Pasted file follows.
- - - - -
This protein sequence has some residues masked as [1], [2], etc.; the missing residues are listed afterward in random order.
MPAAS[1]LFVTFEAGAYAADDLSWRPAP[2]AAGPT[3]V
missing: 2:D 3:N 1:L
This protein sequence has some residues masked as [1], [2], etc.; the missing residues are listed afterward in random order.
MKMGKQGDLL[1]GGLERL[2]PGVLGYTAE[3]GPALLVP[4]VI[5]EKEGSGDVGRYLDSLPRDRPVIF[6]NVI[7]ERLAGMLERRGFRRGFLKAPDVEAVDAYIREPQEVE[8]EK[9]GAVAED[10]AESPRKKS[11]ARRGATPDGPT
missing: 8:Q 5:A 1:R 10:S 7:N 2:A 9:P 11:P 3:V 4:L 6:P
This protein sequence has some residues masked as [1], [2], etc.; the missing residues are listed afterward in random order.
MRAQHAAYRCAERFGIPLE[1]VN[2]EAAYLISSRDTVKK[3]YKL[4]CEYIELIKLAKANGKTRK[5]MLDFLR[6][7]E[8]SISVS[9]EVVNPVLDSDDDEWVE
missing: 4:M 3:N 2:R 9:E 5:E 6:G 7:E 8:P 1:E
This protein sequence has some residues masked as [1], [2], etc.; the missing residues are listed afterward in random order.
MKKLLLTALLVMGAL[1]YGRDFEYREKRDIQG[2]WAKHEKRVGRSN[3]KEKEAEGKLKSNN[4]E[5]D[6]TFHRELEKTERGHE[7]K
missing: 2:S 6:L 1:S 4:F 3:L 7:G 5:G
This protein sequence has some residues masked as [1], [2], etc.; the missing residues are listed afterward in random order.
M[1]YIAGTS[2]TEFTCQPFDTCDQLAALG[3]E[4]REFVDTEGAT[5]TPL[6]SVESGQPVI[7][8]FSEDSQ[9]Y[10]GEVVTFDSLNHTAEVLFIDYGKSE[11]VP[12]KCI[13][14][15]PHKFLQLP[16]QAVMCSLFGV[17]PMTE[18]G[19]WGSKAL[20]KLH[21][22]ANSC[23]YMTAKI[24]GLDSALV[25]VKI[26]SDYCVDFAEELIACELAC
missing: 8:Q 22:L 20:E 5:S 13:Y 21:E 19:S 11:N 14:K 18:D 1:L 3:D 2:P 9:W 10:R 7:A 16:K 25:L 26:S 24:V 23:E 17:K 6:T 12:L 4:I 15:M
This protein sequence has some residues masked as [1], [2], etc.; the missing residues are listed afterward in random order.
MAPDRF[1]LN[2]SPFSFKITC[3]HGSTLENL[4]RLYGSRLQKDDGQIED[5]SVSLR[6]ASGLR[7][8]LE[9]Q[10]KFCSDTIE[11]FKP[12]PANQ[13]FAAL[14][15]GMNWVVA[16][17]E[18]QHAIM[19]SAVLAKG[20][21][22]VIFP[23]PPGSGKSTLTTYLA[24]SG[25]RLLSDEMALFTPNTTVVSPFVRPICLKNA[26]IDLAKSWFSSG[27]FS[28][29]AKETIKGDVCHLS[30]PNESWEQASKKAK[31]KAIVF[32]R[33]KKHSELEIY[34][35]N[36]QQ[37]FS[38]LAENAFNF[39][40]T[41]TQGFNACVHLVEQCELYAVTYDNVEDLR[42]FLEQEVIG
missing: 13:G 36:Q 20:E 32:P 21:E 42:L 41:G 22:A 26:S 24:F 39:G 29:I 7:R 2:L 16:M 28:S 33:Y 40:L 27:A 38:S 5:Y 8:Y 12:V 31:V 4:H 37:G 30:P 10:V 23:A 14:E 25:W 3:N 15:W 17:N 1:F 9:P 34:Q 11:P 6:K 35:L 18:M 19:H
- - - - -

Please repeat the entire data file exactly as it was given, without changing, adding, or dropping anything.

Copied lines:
This protein sequence has some residues masked as [1], [2], etc.; the missing residues are listed afterward in random order.
MPAAS[1]LFVTFEAGAYAADDLSWRPAP[2]AAGPT[3]V
missing: 2:D 3:N 1:L
This protein sequence has some residues masked as [1], [2], etc.; the missing residues are listed afterward in random order.
MKMGKQGDLL[1]GGLERL[2]PGVLGYTAE[3]GPALLVP[4]VI[5]EKEGSGDVGRYLDSLPRDRPVIF[6]NVI[7]ERLAGMLERRGFRRGFLKAPDVEAVDAYIREPQEVE[8]EK[9]GAVAED[10]AESPRKKS[11]ARRGATPDGPT
missing: 8:Q 5:A 1:R 10:S 7:N 2:A 9:P 11:P 3:V 4:L 6:P
This protein sequence has some residues masked as [1], [2], etc.; the missing residues are listed afterward in random order.
MRAQHAAYRCAERFGIPLE[1]VN[2]EAAYLISSRDTVKK[3]YKL[4]CEYIELIKLAKANGKTRK[5]MLDFLR[6][7]E[8]SISVS[9]EVVNPVLDSDDDEWVE
missing: 4:M 3:N 2:R 9:E 5:E 6:G 7:E 8:P 1:E
This protein sequence has some residues masked as [1], [2], etc.; the missing residues are listed afterward in random order.
MKKLLLTALLVMGAL[1]YGRDFEYREKRDIQG[2]WAKHEKRVGRSN[3]KEKEAEGKLKSNN[4]E[5]D[6]TFHRELEKTERGHE[7]K
missing: 2:S 6:L 1:S 4:F 3:L 7:G 5:G
This protein sequence has some residues masked as [1], [2], etc.; the missing residues are listed afterward in random order.
M[1]YIAGTS[2]TEFTCQPFDTCDQLAALG[3]E[4]REFVDTEGAT[5]TPL[6]SVESGQPVI[7][8]FSEDSQ[9]Y[10]GEVVTFDSLNHTAEVLFIDYGKSE[11]VP[12]KCI[13][14][15]PHKFLQLP[16]QAVMCSLFGV[17]PMTE[18]G[19]WGSKAL[20]KLH[21][22]ANSC[23]YMTAKI[24]GLDSALV[25]VKI[26]SDYCVDFAEELIACELAC
missing: 8:Q 22:L 20:E 5:S 13:Y 21:E 19:S 11:N 14:K 18:D 1:L 3:D 2:P 9:W 10:R 7:A 16:K 25:L 26:S 24:V 23:E 17:K 6:T 12:L 4:I 15:M
This protein sequence has some residues masked as [1], [2], etc.; the missing residues are listed afterward in random order.
MAPDRF[1]LN[2]SPFSFKITC[3]HGSTLENL[4]RLYGSRLQKDDGQIED[5]SVSLR[6]ASGLR[7][8]LE[9]Q[10]KFCSDTIE[11]FKP[12]PANQ[13]FAAL[14][15]GMNWVVA[16][17]E[18]QHAIM[19]SAVLAKG[20][21][22]VIFP[23]PPGSGKSTLTTYLA[24]SG[25]RLLSDEMALFTPNTTVVSPFVRPICLKNA[26]IDLAKSWFSSG[27]FS[28][29]AKETIKGDVCHLS[30]PNESWEQASKKAK[31]KAIVF[32]R[33]KKHSELEIY[34][35]N[36]QQ[37]FS[38]LAENAFNF[39][40]T[41]TQGFNACVHLVEQCELYAVTYDNVEDLR[42]FLEQEVIG
missing: 13:G 36:Q 20:E 32:P 21:E 42:L 41:G 22:A 26:S 24:F 39:G 29:I 7:R 2:L 16:M 28:S 33:Y 40:L 27:A 38:S 5:Y 8:Y 12:V 31:V 4:H 37:G 30:P 10:V 23:A 14:E 25:W 3:N 15:W 17:N 1:F 9:P 34:Q 11:P 6:K 35:L 18:M 19:H